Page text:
The baby was covered in merconum. They said he had pooped in the womb at least twice, because the stuff was yellow instead of black. He had swallowed some of it but fortunately had managed to block it from getting into his airways with his tongue. The flat heart rate was because he had the umbilical cord wrapped around his torso. He had been squeezing it during contractions, which was cutting off his oxygen.

About an hour later, I was back in my room with the baby and a few family members. They were taking pictures when suddenly my husband said the baby’s face was blue. I called the nurse and within moments we had a swarm of medical-type people on the baby, sucking mucus out of his airways. After that, he was taken down to the NICU for monitoring, where he was kept for the rest of the night. I was still feeling the effects of the drugs, so I was slipping in and out of consciousness. My husband got to run back and forth between the two of us all night, making sure we were both ok.

After the blue baby incident, little Joey was gun shy about swallowing anything, including milk. He had a helluva time eating and gaining weight. Over the next few days we spent at the hospital he went from a birth weight of 8 lbs 1 oz to 7 lbs 2 oz. That’s 11 percent of his body weight lost over the course of 3 days. He spent most of his time crying, since he was constantly hungry, but he refused to eat. Lactation specialists and various nurses tried to help, but nothing worked. We finally had to use a tube and syringe to get a bunch of formula in him, just to satisfy his belly for the night. After we were released we saw a lactation “guru” and she finally got him to nurse. He’s been a lot better since, but he’s still not a fan of having anything in his throat.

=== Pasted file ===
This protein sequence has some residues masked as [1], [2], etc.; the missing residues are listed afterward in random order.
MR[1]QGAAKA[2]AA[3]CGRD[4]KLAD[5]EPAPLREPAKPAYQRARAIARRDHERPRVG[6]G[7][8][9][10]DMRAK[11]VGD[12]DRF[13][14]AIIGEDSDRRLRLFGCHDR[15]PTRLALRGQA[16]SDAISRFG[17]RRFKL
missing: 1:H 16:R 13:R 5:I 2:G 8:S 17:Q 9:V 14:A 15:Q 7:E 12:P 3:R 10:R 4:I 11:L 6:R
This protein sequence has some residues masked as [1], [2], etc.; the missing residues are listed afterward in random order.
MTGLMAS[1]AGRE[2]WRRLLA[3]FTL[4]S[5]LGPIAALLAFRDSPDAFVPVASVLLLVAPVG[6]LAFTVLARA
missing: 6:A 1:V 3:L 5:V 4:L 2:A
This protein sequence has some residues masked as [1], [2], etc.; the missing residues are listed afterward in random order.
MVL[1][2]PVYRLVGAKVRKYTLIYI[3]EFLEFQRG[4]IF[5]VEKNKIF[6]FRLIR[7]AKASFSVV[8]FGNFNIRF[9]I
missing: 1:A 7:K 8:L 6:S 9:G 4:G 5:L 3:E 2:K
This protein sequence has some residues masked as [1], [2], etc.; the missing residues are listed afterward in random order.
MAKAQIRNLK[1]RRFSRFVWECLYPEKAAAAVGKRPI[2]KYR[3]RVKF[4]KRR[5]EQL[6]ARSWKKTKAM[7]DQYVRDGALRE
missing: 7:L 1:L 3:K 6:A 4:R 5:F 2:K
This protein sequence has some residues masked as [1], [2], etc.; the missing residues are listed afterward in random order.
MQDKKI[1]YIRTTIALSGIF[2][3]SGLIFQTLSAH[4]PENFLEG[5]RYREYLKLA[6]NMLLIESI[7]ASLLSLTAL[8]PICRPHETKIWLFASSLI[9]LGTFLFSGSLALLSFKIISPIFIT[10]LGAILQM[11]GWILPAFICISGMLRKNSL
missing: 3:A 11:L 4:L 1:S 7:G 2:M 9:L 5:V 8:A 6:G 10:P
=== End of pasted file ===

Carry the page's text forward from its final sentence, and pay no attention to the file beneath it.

At six weeks old, he finally got back up to birth weight. I was given the green light to have him circumcised at an out-patient urologist. The initial procedure went well, but that evening his bandage fell off and he started bleeding. A lot. He filled a diaper with blood and we took him to the emergency room. The ER doctor turned out to be a poorly trained monkey. He called an equally incompetent on-call urologist, who told him to apply pressure with bandages. I asked about stitches or silver nitrate to close the wound, but I was told they don't do that on infants (ahem, bullshit, ahem). They put cotton gauze on Joey’s wang, which stuck to the wound and made a huge mess. It was impossible to get to the area with Neosporin without pulling off the gauze and starting the bleeding again. We went home feeling super pissed, with a very angry baby.

The next morning we went to our urologist’s office, who was stuck in surgery all day. His nurse took one look at the mess and sent us to a different emergency room, where we could wait for our urologist to come meet us once he got a break from surgery. He finally showed up and put in a mess of stitches. He said the skin had separated and exposed several blood vessels. That wang got sewn up tight, but it made me think twice about circumcision.

Despite all the drama, Joey is a healthy, happy, wiggly, crazy strong little baby. He has a kung fu grip and has been holding his head up since day one. Which is quite something, since his head is so frikkin huge.

He's also cute as a button.

Big yawn.